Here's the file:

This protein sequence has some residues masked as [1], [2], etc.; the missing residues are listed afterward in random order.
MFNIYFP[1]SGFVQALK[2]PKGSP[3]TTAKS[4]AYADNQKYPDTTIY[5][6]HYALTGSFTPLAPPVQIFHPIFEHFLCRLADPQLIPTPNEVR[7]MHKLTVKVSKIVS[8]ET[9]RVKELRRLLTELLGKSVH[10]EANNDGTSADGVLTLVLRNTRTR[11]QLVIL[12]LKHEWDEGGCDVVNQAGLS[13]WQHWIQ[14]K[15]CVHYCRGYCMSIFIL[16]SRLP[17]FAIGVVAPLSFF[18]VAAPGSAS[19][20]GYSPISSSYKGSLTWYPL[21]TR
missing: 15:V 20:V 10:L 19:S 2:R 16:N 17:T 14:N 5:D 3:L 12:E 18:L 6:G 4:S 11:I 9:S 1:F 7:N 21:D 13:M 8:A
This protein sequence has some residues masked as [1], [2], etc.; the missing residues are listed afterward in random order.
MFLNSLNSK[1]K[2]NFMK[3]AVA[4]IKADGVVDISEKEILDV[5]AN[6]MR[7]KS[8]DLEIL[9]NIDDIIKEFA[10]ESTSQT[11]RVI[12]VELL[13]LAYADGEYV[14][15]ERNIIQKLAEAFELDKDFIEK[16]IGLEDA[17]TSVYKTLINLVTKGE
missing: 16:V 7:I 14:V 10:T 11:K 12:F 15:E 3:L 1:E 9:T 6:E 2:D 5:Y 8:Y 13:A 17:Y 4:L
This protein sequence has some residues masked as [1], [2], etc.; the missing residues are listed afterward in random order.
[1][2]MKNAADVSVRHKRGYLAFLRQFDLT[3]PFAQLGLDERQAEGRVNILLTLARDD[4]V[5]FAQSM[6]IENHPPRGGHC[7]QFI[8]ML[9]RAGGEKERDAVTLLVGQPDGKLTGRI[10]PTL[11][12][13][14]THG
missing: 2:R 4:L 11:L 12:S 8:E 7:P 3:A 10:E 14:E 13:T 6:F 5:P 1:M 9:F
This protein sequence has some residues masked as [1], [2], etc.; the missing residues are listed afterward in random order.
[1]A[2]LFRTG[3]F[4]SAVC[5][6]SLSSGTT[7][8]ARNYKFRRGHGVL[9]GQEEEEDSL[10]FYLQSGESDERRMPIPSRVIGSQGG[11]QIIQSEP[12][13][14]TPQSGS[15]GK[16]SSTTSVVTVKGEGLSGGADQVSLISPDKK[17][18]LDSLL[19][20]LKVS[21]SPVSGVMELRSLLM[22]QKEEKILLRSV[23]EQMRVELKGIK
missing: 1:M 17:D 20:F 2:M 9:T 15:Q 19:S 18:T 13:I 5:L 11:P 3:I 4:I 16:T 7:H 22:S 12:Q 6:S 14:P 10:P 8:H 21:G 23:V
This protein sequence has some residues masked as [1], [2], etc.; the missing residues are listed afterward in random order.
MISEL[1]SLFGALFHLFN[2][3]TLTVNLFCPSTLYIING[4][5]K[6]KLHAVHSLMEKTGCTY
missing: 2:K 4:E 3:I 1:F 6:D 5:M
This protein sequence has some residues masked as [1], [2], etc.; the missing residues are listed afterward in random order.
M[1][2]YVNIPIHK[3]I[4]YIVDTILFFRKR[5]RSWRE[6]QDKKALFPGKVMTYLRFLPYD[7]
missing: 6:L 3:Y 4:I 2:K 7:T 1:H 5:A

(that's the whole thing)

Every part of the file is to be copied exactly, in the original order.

This protein sequence has some residues masked as [1], [2], etc.; the missing residues are listed afterward in random order.
MFNIYFP[1]SGFVQALK[2]PKGSP[3]TTAKS[4]AYADNQKYPDTTIY[5][6]HYALTGSFTPLAPPVQIFHPIFEHFLCRLADPQLIPTPNEVR[7]MHKLTVKVSKIVS[8]ET[9]RVKELRRLLTELLGKSVH[10]EANNDGTSADGVLTLVLRNTRTR[11]QLVIL[12]LKHEWDEGGCDVVNQAGLS[13]WQHWIQ[14]K[15]CVHYCRGYCMSIFIL[16]SRLP[17]FAIGVVAPLSFF[18]VAAPGSAS[19][20]GYSPISSSYKGSLTWYPL[21]TR
missing: 15:V 20:V 10:L 19:S 2:R 16:N 17:T 14:N 5:D 3:L 12:E 18:L 6:G 4:S 11:I 9:S 1:F 7:N 21:D 13:M 8:A
This protein sequence has some residues masked as [1], [2], etc.; the missing residues are listed afterward in random order.
MFLNSLNSK[1]K[2]NFMK[3]AVA[4]IKADGVVDISEKEILDV[5]AN[6]MR[7]KS[8]DLEIL[9]NIDDIIKEFA[10]ESTSQT[11]RVI[12]VELL[13]LAYADGEYV[14][15]ERNIIQKLAEAFELDKDFIEK[16]IGLEDA[17]TSVYKTLINLVTKGE
missing: 16:V 7:I 14:V 10:T 11:K 12:F 15:E 3:L 1:E 9:T 6:E 2:D 5:Y 8:Y 13:A 17:Y 4:L
This protein sequence has some residues masked as [1], [2], etc.; the missing residues are listed afterward in random order.
[1][2]MKNAADVSVRHKRGYLAFLRQFDLT[3]PFAQLGLDERQAEGRVNILLTLARDD[4]V[5]FAQSM[6]IENHPPRGGHC[7]QFI[8]ML[9]RAGGEKERDAVTLLVGQPDGKLTGRI[10]PTL[11][12][13][14]THG
missing: 2:R 4:L 11:L 12:S 8:E 7:P 3:A 10:E 14:E 13:T 6:F 5:P 1:M 9:F
This protein sequence has some residues masked as [1], [2], etc.; the missing residues are listed afterward in random order.
[1]A[2]LFRTG[3]F[4]SAVC[5][6]SLSSGTT[7][8]ARNYKFRRGHGVL[9]GQEEEEDSL[10]FYLQSGESDERRMPIPSRVIGSQGG[11]QIIQSEP[12][13][14]TPQSGS[15]GK[16]SSTTSVVTVKGEGLSGGADQVSLISPDKK[17][18]LDSLL[19][20]LKVS[21]SPVSGVMELRSLLM[22]QKEEKILLRSV[23]EQMRVELKGIK
missing: 1:M 17:D 20:F 2:M 9:T 15:Q 19:S 18:T 13:I 5:L 11:P 3:I 4:I 16:T 7:H 22:S 12:Q 6:S 14:P 10:P 8:H 21:G 23:V
This protein sequence has some residues masked as [1], [2], etc.; the missing residues are listed afterward in random order.
MISEL[1]SLFGALFHLFN[2][3]TLTVNLFCPSTLYIING[4][5]K[6]KLHAVHSLMEKTGCTY
missing: 2:K 4:E 3:I 1:F 6:D 5:M
This protein sequence has some residues masked as [1], [2], etc.; the missing residues are listed afterward in random order.
M[1][2]YVNIPIHK[3]I[4]YIVDTILFFRKR[5]RSWRE[6]QDKKALFPGKVMTYLRFLPYD[7]
missing: 6:L 3:Y 4:I 2:K 7:T 1:H 5:A